The following section provides details regarding the economic environment present in the United Arab Emirates. The economic indicators listed below help us conclude what state the economy is in and whether or not a Harris expansion into the UAE is a good business decision. Overall, the UAE has an economy that is comparable to that of the United States. This is beneficial for Harris because there will be less risk moving into a sturdy economic environment. The UAE dirham is pegged to the currency of the US and has not fluctuated in many years. This reduces much of the exchange rate risk that Harris would normally face as a company looking to expand internationally. As demonstrated below, the UAE is an economically stable country that has good trade relations with the US and has a strong and capable workforce. Historical Economic Aspects – The Discovery of Oil
The United Arab Emirates (UAE) formed in 1971 after obtaining its independence from Britain. Before the 1950s’ discovery of oil, the UAE’s economy greatly relied on fishing and was stuck in a declining industry. The oil discovery transformed an undeveloped, impoverished region into an upscale modern state with a high standard of living. In 1962 Dubai became the first of the emirates to begin exporting oil. Since then, the country’s society and economy have transformed (“United Arab Emirates,” 2012). The president of the UAE at its beginning, Sheikh Zayed, was quick to seize the potential of the oil industry. Zayed supervised the emirates and concentrated oil revenues into improving healthcare, education, and the national infrastructure. The growing oil industry affected the population of the UAE by attracting a large entry of foreign workers. Together with the colonials, these foreigners now make up three fourths of the population. The discovery of oil has allowed the UAE to develop into one of the Middle East’s most important economic centers (“United Arab Emirates,” 2012). Description of the Economy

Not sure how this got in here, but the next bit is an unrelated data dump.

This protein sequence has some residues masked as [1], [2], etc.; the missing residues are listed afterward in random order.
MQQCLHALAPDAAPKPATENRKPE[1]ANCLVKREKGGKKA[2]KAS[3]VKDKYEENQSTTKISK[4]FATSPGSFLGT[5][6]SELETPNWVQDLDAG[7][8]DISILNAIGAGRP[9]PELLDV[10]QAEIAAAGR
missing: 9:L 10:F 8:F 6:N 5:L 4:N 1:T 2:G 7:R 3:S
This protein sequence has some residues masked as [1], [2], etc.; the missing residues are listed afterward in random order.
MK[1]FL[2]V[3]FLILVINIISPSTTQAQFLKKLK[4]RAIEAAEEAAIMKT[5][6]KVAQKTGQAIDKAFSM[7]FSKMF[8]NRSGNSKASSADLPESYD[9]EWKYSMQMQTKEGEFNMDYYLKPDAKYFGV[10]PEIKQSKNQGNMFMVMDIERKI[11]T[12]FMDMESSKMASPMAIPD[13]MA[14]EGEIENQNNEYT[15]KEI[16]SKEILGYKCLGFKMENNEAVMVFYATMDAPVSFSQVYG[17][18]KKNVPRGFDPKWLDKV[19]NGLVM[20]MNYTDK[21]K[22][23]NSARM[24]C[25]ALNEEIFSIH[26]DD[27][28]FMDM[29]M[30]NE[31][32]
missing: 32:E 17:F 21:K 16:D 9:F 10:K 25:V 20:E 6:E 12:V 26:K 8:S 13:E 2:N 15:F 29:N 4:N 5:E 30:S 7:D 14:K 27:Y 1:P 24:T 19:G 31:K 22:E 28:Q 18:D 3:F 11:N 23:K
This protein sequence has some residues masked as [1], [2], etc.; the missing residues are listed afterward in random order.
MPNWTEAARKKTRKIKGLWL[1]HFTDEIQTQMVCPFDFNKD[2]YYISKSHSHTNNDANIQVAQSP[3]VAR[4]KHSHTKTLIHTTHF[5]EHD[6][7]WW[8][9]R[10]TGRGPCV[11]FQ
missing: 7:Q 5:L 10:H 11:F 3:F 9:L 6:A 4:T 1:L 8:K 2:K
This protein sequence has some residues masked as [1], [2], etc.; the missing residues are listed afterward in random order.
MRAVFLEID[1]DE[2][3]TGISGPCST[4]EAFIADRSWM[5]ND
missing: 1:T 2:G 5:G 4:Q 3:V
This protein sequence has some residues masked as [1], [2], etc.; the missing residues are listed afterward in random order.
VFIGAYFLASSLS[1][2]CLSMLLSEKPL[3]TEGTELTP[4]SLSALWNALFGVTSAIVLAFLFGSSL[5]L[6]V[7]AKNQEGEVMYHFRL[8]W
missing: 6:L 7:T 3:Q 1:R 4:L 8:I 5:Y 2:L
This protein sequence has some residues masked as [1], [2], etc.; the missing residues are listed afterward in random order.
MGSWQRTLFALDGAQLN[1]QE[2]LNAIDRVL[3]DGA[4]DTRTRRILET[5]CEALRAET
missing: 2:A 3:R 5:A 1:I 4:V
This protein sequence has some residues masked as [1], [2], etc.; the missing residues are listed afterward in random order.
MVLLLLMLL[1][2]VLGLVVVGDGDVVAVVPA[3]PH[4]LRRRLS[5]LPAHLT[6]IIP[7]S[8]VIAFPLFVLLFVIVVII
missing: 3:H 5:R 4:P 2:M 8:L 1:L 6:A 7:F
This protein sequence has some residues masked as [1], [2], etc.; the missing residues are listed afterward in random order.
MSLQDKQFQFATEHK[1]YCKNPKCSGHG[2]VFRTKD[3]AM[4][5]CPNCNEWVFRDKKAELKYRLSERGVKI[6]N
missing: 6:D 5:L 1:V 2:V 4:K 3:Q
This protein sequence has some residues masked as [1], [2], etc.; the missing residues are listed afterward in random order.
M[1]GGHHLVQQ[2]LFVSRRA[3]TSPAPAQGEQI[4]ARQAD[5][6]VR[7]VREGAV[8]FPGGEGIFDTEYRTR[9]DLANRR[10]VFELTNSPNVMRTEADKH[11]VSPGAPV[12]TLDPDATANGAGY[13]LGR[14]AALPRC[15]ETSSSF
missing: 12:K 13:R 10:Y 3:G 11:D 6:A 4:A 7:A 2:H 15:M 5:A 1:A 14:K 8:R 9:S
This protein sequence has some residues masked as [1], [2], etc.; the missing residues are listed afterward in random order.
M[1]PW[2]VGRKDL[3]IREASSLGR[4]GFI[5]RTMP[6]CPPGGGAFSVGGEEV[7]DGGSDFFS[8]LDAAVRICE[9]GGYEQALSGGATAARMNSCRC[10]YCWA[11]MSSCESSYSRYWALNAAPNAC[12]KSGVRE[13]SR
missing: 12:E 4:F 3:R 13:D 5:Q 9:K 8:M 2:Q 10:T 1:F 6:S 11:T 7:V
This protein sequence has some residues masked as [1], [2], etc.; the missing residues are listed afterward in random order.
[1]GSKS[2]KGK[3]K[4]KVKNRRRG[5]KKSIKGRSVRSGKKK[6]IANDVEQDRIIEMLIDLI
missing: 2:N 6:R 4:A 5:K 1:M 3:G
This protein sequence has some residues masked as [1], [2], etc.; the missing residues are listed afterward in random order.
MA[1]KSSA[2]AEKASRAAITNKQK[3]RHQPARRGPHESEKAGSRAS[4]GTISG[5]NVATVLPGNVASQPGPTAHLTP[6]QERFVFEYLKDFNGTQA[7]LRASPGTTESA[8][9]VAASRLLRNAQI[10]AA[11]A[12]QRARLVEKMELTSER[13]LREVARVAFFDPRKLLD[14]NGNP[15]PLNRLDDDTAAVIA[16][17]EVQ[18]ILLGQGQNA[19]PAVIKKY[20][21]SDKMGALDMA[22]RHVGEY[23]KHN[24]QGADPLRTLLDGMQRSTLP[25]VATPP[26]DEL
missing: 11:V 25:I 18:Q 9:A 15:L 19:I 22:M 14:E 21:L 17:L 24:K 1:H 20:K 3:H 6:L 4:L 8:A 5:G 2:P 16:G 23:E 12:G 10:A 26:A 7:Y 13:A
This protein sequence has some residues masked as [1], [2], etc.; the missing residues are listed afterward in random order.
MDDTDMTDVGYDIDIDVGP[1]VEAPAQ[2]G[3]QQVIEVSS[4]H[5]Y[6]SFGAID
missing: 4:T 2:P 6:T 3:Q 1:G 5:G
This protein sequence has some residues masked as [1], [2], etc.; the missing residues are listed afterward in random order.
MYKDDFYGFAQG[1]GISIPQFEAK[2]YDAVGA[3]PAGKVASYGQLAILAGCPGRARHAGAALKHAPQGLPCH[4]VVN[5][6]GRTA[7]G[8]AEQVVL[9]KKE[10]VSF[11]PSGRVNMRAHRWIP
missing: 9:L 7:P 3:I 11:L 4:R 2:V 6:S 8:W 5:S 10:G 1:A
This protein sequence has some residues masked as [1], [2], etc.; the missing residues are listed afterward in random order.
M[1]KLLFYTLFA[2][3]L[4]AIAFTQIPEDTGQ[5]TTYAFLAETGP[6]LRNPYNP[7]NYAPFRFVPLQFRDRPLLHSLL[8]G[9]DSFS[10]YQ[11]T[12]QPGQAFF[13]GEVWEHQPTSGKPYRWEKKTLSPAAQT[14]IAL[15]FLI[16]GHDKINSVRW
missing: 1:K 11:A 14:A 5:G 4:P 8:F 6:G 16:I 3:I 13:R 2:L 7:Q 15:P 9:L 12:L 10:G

The UAE’s gross domestic product per capita has remained fairly steady since 2009. In US dollars, the GDP per capita was $48,900 in 2009, $47,900 in 2010, and 48,800 in 2011. The 2011 estimate ranks the UAE as number 12 compared to the rest of the world; this is only one spot below the United States with $49,000 GDP per capita. The world’s GDP per capita is estimated at $11,800 for 2011. UAE’s average is well above the world average ("The World Factbook:," 2012). See figure 1 in the appendix for a graph plotting the comparison of GDP per capita between the US, UAE, and world. As one of the primary indicators of economic performance, we can use UAE’s GDP per capita to see that the country is doing very well. By comparing UAE’s GDP to the US’s GDP we can see that the UAE is performing as well as the United States in its endeavors. By ranking 12 out of 226 countries, the UAE is outdoing 214 countries in terms of productivity and economic performance ("The World Factbook:," 2012). With the exception of a few hiccups, the UAE’s GDP has increased steadily since the 1970s. Figure 2 in the appendix shows the increase in GDP from $14.7 billion in 1975 to $360.2 billion in 2011 (Google, 2012). As figure 3 in the appendix demonstrates, the UAE’s GDP is steadily increasing, but the country ranks low on the charts compared to the United States and the world. The sharp decline in GDP in 2009 should not negatively influence the prospects for the UAE’s future success because the world as a whole experienced a decrease due to the global financial crisis (Google, 2012). Various Rates
In 2011, the inflation rate in the UAE was low at 0.9 percent. The UAE ranks at number 8 when compared to the world and has less inflation than the United States who has a 3.10 percent inflation rate. A low inflation rate indicates that there is little decline in the purchasing power of the money in the UAE. Although a low inflation rate is good for a country...
Please join StudyMode to read the full document